I did some googling as I posted that piece and the most recent, consistent, numbers I came across indicate that the "wobble" causes us to cross the plane every 35 million years. The full cycle (all the way south of the plane to all the way north and back) is therefore around 70 million years. There's also a cycle where we traverse a particular arm of our galaxy every one hundred million years. Right now we're approaching the middle of the plane of the galaxy, from the south to north, and are in the middle of transiting the Orion arm of our galaxy. Is that the point at which we're in most danger (some suggest higher radiation levels mid plane and mid arm) or are we in most danger when we're out in the thin parts? Identified mass extinctions would indicate that we're approaching maximum risk (give or take a few million years), but what have we missed? What nasty things happen between mass events? Maybe we're in danger of big hits right now, but those are merely punctuation marks on otherwise good times. Maybe the periods between those times where there could be big events are simply general misery all the time, with no big events, good or bad (think snowball Earth)? Who knows.

I love cosmology! It really let's us know how little we know and how much there is yet to understand.

28 posted on 06/14/2003 9:36:45 AM PDT by Phsstpok
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To: PatrioticAmerican
JHCTFFS!
29 posted on 06/14/2003 9:42:57 AM PDT by Kenny Bunk
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To: blam
The first "Dark Age" was much earlier than 6th century A.D. Check out Jerry Pournelle's website for more. http://www.jerrypournelle.com/science/firstdark.html#1. and http://www.jerrypournelle.com/archives2/archives2mail/mail112.html#dark

There is much more on the site. Use the search engine on the homepage, http://www.jerrypournelle.com

30 posted on 06/14/2003 2:26:18 PM PDT by The Shootist
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To: My back yard
It could happen tomorrow.

The ugly truth is that we live in a chaotic galaxy.

In our solar system there are a few large bodies (Sun, Jupiter, and the planets), and lots of smaller objects (asteroids, comets, small moons etc.) The small objects are difficult to find, and often go unnoticed.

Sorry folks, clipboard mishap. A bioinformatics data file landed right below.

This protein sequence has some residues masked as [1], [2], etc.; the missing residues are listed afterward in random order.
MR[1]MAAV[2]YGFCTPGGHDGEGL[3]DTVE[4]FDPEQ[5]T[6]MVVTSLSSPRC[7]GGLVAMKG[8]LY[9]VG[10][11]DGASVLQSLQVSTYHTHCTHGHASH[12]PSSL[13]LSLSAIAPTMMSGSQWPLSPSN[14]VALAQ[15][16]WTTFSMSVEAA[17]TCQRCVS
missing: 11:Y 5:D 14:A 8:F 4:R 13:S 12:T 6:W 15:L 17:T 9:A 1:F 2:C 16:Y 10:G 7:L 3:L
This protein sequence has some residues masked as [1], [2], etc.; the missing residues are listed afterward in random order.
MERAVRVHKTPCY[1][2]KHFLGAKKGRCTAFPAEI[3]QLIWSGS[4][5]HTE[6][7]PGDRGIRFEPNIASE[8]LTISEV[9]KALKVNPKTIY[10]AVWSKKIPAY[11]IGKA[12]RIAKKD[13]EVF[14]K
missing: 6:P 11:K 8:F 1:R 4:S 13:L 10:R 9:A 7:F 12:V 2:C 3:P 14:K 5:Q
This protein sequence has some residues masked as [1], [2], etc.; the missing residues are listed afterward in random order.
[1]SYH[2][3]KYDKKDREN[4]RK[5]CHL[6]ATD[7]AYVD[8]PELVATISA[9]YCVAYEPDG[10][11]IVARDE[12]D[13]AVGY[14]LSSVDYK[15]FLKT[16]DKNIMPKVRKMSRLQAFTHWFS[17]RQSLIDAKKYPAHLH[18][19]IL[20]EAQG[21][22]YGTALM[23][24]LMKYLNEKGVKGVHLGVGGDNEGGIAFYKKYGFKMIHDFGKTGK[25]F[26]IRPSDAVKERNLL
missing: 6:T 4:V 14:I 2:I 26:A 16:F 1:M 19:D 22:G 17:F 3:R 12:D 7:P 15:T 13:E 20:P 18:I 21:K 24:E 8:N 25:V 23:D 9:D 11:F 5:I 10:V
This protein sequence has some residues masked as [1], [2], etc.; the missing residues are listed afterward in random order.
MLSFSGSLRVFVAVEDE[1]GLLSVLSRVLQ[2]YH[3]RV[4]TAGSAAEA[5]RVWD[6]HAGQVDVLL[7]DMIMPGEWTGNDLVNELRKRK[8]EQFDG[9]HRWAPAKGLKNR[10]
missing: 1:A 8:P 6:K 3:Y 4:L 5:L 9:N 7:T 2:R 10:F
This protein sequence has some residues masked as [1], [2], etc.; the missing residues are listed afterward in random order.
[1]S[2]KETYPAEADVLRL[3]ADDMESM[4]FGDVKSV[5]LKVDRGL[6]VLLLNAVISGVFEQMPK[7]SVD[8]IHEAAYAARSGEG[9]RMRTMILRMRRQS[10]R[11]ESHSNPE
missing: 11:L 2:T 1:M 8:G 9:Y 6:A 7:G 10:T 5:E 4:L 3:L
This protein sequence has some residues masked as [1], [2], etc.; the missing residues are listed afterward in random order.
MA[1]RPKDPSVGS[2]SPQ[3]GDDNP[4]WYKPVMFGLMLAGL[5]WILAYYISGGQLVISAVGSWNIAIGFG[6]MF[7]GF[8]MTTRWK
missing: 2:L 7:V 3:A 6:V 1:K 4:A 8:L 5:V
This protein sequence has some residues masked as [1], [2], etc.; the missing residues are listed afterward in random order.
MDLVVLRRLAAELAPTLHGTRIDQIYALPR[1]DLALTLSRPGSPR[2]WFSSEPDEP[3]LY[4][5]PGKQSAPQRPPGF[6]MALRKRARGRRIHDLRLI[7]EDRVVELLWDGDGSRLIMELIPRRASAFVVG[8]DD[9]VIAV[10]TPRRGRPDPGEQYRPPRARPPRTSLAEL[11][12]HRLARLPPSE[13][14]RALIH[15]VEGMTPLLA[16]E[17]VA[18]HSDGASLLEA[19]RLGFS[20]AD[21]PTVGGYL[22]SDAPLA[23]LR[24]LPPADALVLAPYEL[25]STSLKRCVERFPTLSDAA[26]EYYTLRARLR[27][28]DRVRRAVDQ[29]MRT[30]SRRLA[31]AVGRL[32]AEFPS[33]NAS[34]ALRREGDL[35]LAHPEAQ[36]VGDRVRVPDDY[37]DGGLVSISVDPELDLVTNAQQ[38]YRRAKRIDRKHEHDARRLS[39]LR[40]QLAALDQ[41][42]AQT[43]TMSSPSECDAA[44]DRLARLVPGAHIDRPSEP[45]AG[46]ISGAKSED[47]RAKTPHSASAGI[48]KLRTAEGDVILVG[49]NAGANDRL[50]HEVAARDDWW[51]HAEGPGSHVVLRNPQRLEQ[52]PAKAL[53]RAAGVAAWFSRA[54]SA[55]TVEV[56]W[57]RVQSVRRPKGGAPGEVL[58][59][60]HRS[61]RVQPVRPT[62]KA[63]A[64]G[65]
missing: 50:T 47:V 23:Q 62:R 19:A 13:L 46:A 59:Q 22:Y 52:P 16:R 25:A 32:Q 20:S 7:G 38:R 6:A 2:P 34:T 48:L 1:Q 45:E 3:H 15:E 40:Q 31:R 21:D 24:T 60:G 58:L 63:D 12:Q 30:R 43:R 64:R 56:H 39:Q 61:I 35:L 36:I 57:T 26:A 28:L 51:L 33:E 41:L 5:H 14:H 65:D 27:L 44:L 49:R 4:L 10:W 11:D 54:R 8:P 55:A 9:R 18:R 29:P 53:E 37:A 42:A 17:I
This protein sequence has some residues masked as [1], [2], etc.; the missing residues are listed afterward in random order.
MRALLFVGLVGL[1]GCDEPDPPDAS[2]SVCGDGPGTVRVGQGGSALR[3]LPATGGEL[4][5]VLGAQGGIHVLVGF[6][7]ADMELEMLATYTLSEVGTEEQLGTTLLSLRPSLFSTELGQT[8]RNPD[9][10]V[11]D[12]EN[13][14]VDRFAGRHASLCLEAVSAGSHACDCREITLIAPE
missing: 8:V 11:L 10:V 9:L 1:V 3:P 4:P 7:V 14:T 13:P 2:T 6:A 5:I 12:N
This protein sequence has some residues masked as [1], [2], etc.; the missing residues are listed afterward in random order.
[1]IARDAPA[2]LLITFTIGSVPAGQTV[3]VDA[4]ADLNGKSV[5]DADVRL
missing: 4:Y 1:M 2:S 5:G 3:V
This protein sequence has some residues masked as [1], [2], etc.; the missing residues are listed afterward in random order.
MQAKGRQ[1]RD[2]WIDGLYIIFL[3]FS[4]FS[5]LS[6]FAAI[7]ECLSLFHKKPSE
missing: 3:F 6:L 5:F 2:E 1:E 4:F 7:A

The same ratio of large to small objects also applies to the galaxy. For every star we can detect, there are thousands of smaller, dimmer objects we can't see. Many of them have been ejected from star systems and are wandering about the galaxy.

As long as we remain earthbound (as a civilization), we are just a target.

31 posted on 06/14/2003 3:29:31 PM PDT by e_engineer
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To: blam
My theory is that unproductive sodomites have their hands in civilizations coming to an end.
32 posted on 06/14/2003 3:37:47 PM PDT by SevenDaysInMay
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To: The Shootist
"The first "Dark Age" was much earlier than 6th century A.D. Check out Jerry Pournelle's website for more. "

Yup. this is the 1159BC event recorded in the tree rings worldwide.

33 posted on 06/14/2003 4:01:12 PM PDT by blam
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To: blam; FairOpinion; Ernest_at_the_Beach; StayAt HomeMother; SunkenCiv; 24Karet; 3AngelaD; ...
Literally and figuratively, a Blast from the Past
Please FREEPMAIL me if you want on, off, or alter the "Gods, Graves, Glyphs" PING list --
Archaeology/Anthropology/Ancient Cultures/Artifacts/Antiquities, etc.
The GGG Digest
-- Gods, Graves, Glyphs (alpha order)

34 posted on 05/01/2005 9:32:55 PM PDT by SunkenCiv (FR profiled updated Monday, April 11, 2005. Fewer graphics, faster loading.)
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To: blam
Re #15

Blam, I do believe that smaller impacts are responsible for decline of ancient civilization as well as migrations patterns. This is on top of volcanic eruptions, earthquakes, and climate changes.

Nature has shaped the course of civilizations more extensively than political or military events. This is indeed something many scholars refuse to confront because they staked so much of their credibility on the rise and fall of civilization mostly by human events.

Especially in ancient times, what human could do is puny in comparison with what nature could unleash. It is even true today. We can just take care of minor natural events. However, we are still at the mercy of major natural events.

35 posted on 05/01/2005 9:45:10 PM PDT by TigerLikesRooster